For a couple days, in the back of my head, I’d been thinking about thankfulness. I was realizing how ungrateful I live my days. I walk about and breathe and communicate as if I just deserve, as if I’ve earned, all the incredible graces in my life. And I was gradually becoming more aware of how completely opposite that mindset it. Then yesterday morning, it all broke. Aaron and I read Jesus Calling (November 26, if you want a reference) and we prayed and the tears kept pouring out as I listed person after person, gift after gift, situation after situation that I do not deserve. And the thankful list kept growing. And I felt, deep in me, the kindness and generosity of a God who cares about me, even in times when I don’t give Him more than two seconds of my attention. 

And I realized- He showed me- the danger of ingratitude. It is a poison. A cloak that gradually covers you and lies to you and makes you full of yourself. My thoughts, my heart, if they have anything right to them, ought to tangibly reside in a posture of gratitude. That is the norm, the home base, square one. If there is any erring, it is a quick peek outside with an even quicker return. I want to live in the home of thanking. I want to consider every sight in my life as its true identity: a gift. Aaron, gift. Our home, gift. Our families, gifts. Our health, gift. A kitchen stocked with all the tools and food I could possibly need, gift. The peace and rejuvenation in our home, gift. The ability to love and celebrate and feel, gift. Why should I deserve any of this? These things are so good that they could only belong to my loving King. So I will live in this.

How timely of Him, nonetheless. This is the most celebratory month of the entire year and I love it so much I could burst. I can’t believe we get to join in on partying with the Creator of the concept of celebration. That is literally one of my top five favorite things about Him (we watched High Fidelity last night so I’m into the five groupings right now). But seriously- the thought of that makes me cry every time. And every year at this time I fear that I won’t be in tune enough to feel and understand and experience the wonder of this month. But then He goes and does things like this. He changes my heart and tugs me back and reminds me of What is good so that I can celebrate with Him all over again. That is grace. And it shows up in the coolest of ways.

I’m thankful that I get to be thankful, especially in this merry month.

on writing: a call to excellence

I’m a spill-writer. That’s my style. I’m writing that way now, as I always have. Get everything out on the page, quick, before I forget it. Then go back and tweak. Doesn’t matter how many times I use the same word. I’ll return, reread, change what needs to be changed. I just need to get it out.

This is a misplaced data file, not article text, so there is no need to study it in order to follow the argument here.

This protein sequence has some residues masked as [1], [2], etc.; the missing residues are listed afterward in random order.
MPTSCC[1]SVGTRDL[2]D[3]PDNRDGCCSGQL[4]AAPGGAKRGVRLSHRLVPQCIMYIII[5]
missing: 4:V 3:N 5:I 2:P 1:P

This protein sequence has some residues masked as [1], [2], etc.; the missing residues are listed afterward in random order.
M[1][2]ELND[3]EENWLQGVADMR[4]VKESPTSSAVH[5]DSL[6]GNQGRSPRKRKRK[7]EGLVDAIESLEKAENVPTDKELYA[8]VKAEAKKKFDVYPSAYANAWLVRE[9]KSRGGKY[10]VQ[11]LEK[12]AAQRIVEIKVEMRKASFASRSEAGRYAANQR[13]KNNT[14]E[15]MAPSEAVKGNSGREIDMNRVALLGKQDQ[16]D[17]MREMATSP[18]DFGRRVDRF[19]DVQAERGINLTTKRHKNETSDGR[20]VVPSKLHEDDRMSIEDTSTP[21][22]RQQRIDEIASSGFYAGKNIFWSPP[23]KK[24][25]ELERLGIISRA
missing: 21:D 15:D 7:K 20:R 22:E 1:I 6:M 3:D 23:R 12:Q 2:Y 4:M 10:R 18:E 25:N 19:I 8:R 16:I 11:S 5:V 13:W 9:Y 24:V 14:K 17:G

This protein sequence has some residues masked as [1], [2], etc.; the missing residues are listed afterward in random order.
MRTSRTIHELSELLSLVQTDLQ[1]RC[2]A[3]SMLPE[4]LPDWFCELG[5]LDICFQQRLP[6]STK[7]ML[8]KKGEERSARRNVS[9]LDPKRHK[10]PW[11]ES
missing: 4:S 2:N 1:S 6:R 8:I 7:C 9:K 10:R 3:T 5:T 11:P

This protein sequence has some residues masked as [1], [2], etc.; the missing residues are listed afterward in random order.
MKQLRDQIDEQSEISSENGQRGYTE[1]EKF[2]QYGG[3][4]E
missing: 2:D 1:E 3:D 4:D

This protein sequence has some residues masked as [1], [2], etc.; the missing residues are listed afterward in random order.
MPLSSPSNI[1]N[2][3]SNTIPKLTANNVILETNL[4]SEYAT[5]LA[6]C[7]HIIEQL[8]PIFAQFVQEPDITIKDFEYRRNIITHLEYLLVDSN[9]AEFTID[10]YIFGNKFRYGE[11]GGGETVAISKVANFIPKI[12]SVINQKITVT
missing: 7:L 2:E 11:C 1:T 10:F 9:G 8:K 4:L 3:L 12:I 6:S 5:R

I really, deeply want to be a great writer. The more I blog, the more I realize that while I love food, the process of making it, and the gathering it brings, it’s the writing that grounds me. It’s the artful process of stringing together words to explain a feeling, a thought, a belief that grabs the attention of both my head and my soul. 

Despite the discipline of sitting still and focusing, writing papers was always one of my favorite parts of college. Long or short, daunting or simple, the process was a thrill for me. The title, the introduction, the paragraph after paragraph of progressive thought. Everything but the conclusion, really (come on, who was good at those?). What would I discover? What would I learn from the styles of painting I was comparing? What would I grow to love about this architect, whose creativity works so gloriously? Every paper was unique. It was practice. Each time I tried to use new words, think more richly, write more precisely.

One of the sole reasons for playing the writing game was the constant, ever-living wonder at what could come out of my head, through my fingers, and onto paper. It’s often a marvel, sitting down to write a piece, and discovering what art that can emerge from the intertwining of your brain and your heart. It’s beautiful to me, and that is why every writer’s work is different. Generally, we all use the same alphabet, the same dictionary, the same grammatical rules. Yet our words are composed very uniquely. Our tones reveal our outlooks; our stories tell our experiences. This is the beauty of our wonderfully crafted selves.

The hard parts? I know very well the pit of repetition. Words, phrases, themes, ideas. It’s easy to find your linguistic rut. But that’s why I want to challenge myself again. Without the demanding deadlines of assignments, it’s all too easy to put aside the practice, to join the ranks of an unfrequented hobby. But I want to dig into the greatness of this art form. I believe that we are called to excellence, and that as children of our Creator, we ought to exercise our creative brains to find the richest parts of them, because that process and the gold bits we find along the way are mirrors of His creativity. This ability to reflect as wildly as the moon is one of the purest forms of our roles as glory-givers. I believe that He rejoices when we grow, He delights when we stretch our creativity, He dances when we learn something new. I believe that the challenge is worth it.

So, friends, help me out. I am going to develop a discipline, maybe a couple, that will help me exercise my creativity. First, I will set a schedule for myself. Right now, the most reasonable goal sounds like once a week. Secondly, I need to stretch my vocabulary! Any strategies or tools that I could use to do so? Rather than absentmindedly flipping through the dictionary, of course. Chime in, please. Leave me a comment or send me an email. Let’s challenge ourselves, people. For the ability to explain things beyond ourselves. For the story-telling of others. For the projection of a voice louder than our own.